Friday, March 25, 2011

Mali Morning

Sleeping Camel offered something I hadn't seen in weeks.

Breakfast with more than just bread and jam.

I devoured eggs and real coffee. Yummmmmmmm. I picked a good place to have to spend a weekend.

"How long will you be with us?" Bill the part-owner had asked me this when he was showing me rooms. I'd taken an A/C room with shared facilities down the hall.

"I don't know. I have to get visas."

"At least the weekend then. Have you heard about the Ghana visa? They've quit handing them out except in your home country."

"What? Ghana is supposed to be the easy one. Really?"

"Yes, people have been getting turned away unless they're residents. You could become a resident of Mali. Or try to pay at the border, maybe. Some guys on a truck came through and had to pay $150 each."

"But if I'm stamped out of Burkina and don't get into Ghana...or do I have multiple entry on my Burkina visa? Never mind. I'll worry about it later. I need to go to the Nigerian embassy."

"Better hurry. We've heard that westerners should stay indoors this afternoon. There are going to be pro-Gaddafi demonstrations in Bamako."

"PRO?" I was gobsmacked.

"He's financed a lot of projects in Mali."

Huh. I had no idea. 

"I'll be back right after lunch. I have to hurry anyway. It's Friday."

Mali is one of those lucky countries that observes Friday AND Sunday as days off. I always wonder when people work, but a 2.5 or 3-day weekend is very civilized. Most businesses knock off in early afternoon on Friday.

I showered, quickly realized my packed clothing was poorly suited to showering down the hall (fortunately the lodge's towels were large), and dressed in my nicest wrinkled clothing. I was going to the Nigerian Embassy to apply for a visa.

I caught a taxi, and I was lucky that the driver knew where to find the embassy. It wasn't far away.

I walked up to a window in a small fortress that was displaying the Nigerian flag.

"I'd like to apply for a visa."

"Okay," said the man behind the window. "You will need this form, two photos, and 75,000 CFA."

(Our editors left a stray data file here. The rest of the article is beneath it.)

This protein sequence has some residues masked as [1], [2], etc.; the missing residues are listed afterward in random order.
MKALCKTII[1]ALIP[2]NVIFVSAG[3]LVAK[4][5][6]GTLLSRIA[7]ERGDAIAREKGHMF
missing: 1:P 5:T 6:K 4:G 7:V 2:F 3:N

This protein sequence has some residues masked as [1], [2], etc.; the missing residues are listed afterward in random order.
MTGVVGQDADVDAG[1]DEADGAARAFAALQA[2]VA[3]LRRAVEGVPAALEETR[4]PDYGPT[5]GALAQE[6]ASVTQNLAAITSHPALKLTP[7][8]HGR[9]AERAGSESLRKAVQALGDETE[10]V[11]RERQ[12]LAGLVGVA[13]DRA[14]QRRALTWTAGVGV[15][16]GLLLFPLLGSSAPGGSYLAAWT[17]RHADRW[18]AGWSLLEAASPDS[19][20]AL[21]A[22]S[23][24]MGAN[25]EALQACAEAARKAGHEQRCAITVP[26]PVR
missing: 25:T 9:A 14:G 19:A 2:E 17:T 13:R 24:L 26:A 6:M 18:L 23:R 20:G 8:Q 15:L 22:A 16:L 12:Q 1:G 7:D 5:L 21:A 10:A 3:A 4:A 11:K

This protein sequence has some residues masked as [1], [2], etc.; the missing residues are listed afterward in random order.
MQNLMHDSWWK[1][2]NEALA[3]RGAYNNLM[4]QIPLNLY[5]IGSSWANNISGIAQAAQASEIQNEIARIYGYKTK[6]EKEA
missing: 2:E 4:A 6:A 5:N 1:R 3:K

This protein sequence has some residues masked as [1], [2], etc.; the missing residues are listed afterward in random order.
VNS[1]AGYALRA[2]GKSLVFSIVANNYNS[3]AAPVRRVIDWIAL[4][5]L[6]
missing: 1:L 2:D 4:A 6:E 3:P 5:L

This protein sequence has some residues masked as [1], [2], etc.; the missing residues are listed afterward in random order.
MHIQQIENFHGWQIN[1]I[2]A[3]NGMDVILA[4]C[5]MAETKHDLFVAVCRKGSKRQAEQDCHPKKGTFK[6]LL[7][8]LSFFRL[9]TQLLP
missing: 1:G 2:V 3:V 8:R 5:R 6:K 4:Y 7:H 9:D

Bejesus. It was cheaper in the States.

"I have that. I am ready."

"You can't apply today. The visa man is not here today."


"No? But...but..."

The hellish epic two days of travel flashed through my head. I'd been in a car, a van, a taxi, a shitty death trap on wheels, another taxi, a Peugeot, three more taxis, another Peugeot, another taxi, a hell-swamp-bus, and two more taxis. I'd made it, barely, and had already claimed victory in my head. I had planned to apply for my visa today, collect it on Monday, then work on Ghana on Monday afternoon.

"...but I have to stay in a hotel. I have to pay for every night. I can't keep paying just because the visa man is out..."

I thought I might cry.

"You should go to your embassy," said the window man, gently. "They will pay for your hotel."

That was so damn funny that my welling-tears subsided and I laughed. He looked at me oddly. My face may have been contorted, what with my alternating impulses.

I walked back to the main road, caught a taxi back, and straggled into Sleeping Camel.

"How did it go?"

I started to tell Bill, but I realized I sounded so grumpy and I felt horrible. I thought about my old Dragoman driver, Marky, who had taken me through Ethiopia in 2001 and had been in Uganda last time I'd seen him in 2005.

When we were in a bad spot, he'd say "We're not getting out of here anytime soon. Let's have tea."

I looked at Bill, stopped complaining, and said:

"I think I need a nap."

And I sent myself to my room.

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